Differences Between Male and Female Asparagus Flowers and Plants

Asparagus plants, both male and female, produce flowers in the early summer after the shoots have turned into tall stalks and leafed-out. On female plants, and occasionally males, the flowers develop into small, red seed-pods, resembling berries. You can use the seeds gathered from these pods for growing more asparagus plants, or you can add sprigs of the red berries to flower arrangements as an attractive background.


Male and Female Flowers on Asparagus

Male and female reproductive parts in plants are often found together in the same flower or on separate flowers on the same plant. Asparagus is different, being dioecious, meaning it has completely separate male and female plants, each with their own reproductive flower types and growth habits.

Male and female asparagus plants produce similar flowers, both being small, greenish-white to yellow in color, bell-shaped, and occurring singly or in clusters of two or three at leaf junctions. However, if you look closely, there are differences.

Male flowers have six stamens surrounding a single, non-functional pistil, while female flowers have six infertile pistils and a single, three-sectioned stamen. Male plants also produce flowers which are more elongated than their female counterpart.

Male asparagus plants are more productive from the culinary perspective where the aim is an abundance of large, succulent, edible shoots in spring. Female plants also produce shoots, but they are smaller and not as good to eat, because the plants save their energy for making seeds later in the season. Some popular all-male hybrid cultivars include:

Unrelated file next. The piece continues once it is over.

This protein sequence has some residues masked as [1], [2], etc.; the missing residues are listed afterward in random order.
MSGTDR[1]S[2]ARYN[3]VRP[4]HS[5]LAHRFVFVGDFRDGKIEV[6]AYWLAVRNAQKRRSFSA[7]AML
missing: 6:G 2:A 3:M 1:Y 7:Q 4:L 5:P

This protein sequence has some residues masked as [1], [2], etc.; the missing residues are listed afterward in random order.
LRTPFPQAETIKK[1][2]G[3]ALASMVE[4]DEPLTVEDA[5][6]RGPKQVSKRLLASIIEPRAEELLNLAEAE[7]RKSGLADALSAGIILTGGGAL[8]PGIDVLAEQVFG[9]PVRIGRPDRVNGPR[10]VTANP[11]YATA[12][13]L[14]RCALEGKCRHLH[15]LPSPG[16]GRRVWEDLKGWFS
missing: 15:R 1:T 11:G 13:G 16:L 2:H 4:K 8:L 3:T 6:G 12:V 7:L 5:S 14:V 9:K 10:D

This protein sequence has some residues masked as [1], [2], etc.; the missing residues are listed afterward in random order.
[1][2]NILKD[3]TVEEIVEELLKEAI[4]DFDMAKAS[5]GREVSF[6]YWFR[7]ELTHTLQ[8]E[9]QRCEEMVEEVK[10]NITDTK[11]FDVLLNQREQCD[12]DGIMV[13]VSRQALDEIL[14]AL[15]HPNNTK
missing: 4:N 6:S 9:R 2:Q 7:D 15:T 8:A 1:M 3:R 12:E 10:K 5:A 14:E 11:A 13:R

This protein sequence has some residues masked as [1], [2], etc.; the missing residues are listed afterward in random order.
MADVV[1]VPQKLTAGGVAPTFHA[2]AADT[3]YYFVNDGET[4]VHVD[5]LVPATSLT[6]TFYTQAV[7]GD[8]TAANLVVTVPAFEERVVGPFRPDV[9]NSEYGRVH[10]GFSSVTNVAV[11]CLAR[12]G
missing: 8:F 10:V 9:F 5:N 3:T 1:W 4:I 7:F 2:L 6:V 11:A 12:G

• Backlim
  • Milliennium
  • Jersey Giant
  • Jersey Knight
  • Lucullus
  • Thielim

It is generally only the female plants which have flowers turning into bright-red berries of .25 to .4 inches (6 to 10mm) diameter at the end of summer. However, male plants can produce hermaphroditic flowers and viable seeds on occasion, as well.

Propagating Asparagus Plants

Flowers are one method plants use for reproduction, another being vegetative propagation. Asparagus plants propagate in both ways: by producing seeds from flowers and by sprouting new plants underground from their large, perennial root system.

Asparagus crowns are the root systems of asparagus plants which have been grown-out for one or two seasons in a plant nursery starting from seed. When planting from crowns, the asparagus bed starts out one year closer to producing edible shoots in the third year. When planted from seed, it takes an additional year to reach this point.

Seeds collected from asparagus plants can be started in the greenhouse in early spring. Sow seeds ½ inch ((1.3cm) deep and approximately 2 inches (5cm) apart in well-drained potting soil. Keep moist in a sunny location and allow four weeks for germination. Let plants grow a minimum of three months after germination before transplanting to the garden.

Text: Garden.eco